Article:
In other mammals, we know it as mad cow disease and chronic wasting disease, which has now jumped the Atlantic to the reindeer in Norway. Sick deer didn’t cross the ocean to infect the reindeer. Sewage sludge dumped on land is the common denominator and Norway’s sewage is very infectious. The country has one of the highest incidence of Alzheimer’s disease in the world. Prion disease has even been found in dolphins and it’s likely what is causing the massive die-offs and beaching of whales. It’s because of groundwater runoff from infected fields and forests. Wastewater reclamation is adding to the nightmare.
These sick animals are canaries in the proverbial coal mine. If sewage is infecting wildlife, it’s happening to the livestock that produce our meat and dairy products. They just aren’t living long enough to exhibit the clinical symptoms and testing for mad cow disease, for example, isn’t happening in a meaningful manner. The same prion contamination is exposing every person on the planet to deadly neurological disease and other ailments. Our food and water supplies are being contaminated with infectious and toxic sewage. It’s time to outlaw this foolish practice that’s enriching corporations, such as Synagro, Lystek and others. It’s time to purge the institutional corruption within federal, state and local governments that enables this deadly practice. These public servants are committing treason of the highest order.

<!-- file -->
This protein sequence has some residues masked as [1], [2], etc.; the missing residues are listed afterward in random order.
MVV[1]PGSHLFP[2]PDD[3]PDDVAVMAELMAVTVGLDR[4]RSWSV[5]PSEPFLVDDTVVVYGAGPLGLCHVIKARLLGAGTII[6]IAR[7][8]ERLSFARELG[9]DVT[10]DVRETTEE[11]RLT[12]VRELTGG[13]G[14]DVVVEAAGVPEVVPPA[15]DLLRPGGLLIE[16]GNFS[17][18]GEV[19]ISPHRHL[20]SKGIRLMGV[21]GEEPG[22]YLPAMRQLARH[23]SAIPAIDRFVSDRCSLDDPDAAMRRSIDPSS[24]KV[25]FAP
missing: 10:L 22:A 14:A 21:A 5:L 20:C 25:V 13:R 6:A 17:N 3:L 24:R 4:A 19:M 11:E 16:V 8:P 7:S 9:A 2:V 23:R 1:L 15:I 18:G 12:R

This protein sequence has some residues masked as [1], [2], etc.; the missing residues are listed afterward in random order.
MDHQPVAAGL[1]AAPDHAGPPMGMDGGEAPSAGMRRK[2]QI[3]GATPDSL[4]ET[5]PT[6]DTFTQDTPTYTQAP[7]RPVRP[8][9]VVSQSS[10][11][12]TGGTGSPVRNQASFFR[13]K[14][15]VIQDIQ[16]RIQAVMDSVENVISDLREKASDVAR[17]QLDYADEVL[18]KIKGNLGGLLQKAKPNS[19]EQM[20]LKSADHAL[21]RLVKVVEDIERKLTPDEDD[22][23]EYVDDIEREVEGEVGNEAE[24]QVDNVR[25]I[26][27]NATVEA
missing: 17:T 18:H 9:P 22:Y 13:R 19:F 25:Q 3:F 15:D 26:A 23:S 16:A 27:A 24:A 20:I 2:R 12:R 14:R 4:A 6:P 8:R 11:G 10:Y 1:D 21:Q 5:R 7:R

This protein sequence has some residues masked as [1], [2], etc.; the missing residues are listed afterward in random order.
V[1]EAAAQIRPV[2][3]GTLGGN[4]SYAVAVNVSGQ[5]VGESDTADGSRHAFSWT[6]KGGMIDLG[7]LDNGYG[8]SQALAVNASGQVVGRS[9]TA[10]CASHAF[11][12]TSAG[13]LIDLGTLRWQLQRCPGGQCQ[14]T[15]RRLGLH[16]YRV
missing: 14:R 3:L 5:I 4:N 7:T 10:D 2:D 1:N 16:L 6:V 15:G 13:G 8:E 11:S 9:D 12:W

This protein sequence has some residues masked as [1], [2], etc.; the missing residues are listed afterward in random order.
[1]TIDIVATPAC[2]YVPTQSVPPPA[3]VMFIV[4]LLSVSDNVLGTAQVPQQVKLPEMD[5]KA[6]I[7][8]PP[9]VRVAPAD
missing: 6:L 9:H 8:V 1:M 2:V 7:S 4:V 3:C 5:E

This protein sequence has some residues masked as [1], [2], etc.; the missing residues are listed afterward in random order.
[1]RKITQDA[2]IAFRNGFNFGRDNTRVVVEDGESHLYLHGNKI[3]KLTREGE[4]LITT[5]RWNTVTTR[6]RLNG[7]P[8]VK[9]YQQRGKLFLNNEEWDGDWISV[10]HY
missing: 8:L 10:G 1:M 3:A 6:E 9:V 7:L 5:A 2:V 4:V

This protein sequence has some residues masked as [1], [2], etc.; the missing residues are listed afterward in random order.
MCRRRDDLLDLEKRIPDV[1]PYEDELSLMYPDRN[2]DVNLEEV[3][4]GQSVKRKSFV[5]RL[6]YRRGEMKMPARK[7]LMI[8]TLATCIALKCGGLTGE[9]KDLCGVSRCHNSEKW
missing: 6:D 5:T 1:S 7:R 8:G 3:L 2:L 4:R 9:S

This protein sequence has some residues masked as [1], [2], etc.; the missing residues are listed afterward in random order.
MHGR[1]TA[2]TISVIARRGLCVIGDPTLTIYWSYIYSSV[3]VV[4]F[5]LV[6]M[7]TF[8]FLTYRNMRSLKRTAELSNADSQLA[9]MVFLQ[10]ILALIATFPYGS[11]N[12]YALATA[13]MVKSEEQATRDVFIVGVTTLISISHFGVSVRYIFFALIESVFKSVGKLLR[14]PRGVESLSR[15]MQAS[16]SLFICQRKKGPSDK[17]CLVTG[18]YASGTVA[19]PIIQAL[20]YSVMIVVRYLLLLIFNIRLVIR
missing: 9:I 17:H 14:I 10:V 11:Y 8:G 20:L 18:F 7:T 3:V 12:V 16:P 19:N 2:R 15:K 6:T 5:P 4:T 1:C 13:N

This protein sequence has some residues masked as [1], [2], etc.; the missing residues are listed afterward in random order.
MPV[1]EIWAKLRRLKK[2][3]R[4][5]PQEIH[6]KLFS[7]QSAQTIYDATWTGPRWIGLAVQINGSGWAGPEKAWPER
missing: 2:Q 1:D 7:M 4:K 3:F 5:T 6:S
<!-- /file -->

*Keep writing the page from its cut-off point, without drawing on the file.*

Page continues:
Prion researcher Dr. Joel Pedersen, from the University of Wisconsin, found that prions become 680 times more infectious when dumped on certain soils. Pedersen also found that sewage treatment does not inactivate prions. Therefore, prions are lethal, mutating, migrating and multiplying everywhere sewage is dumped.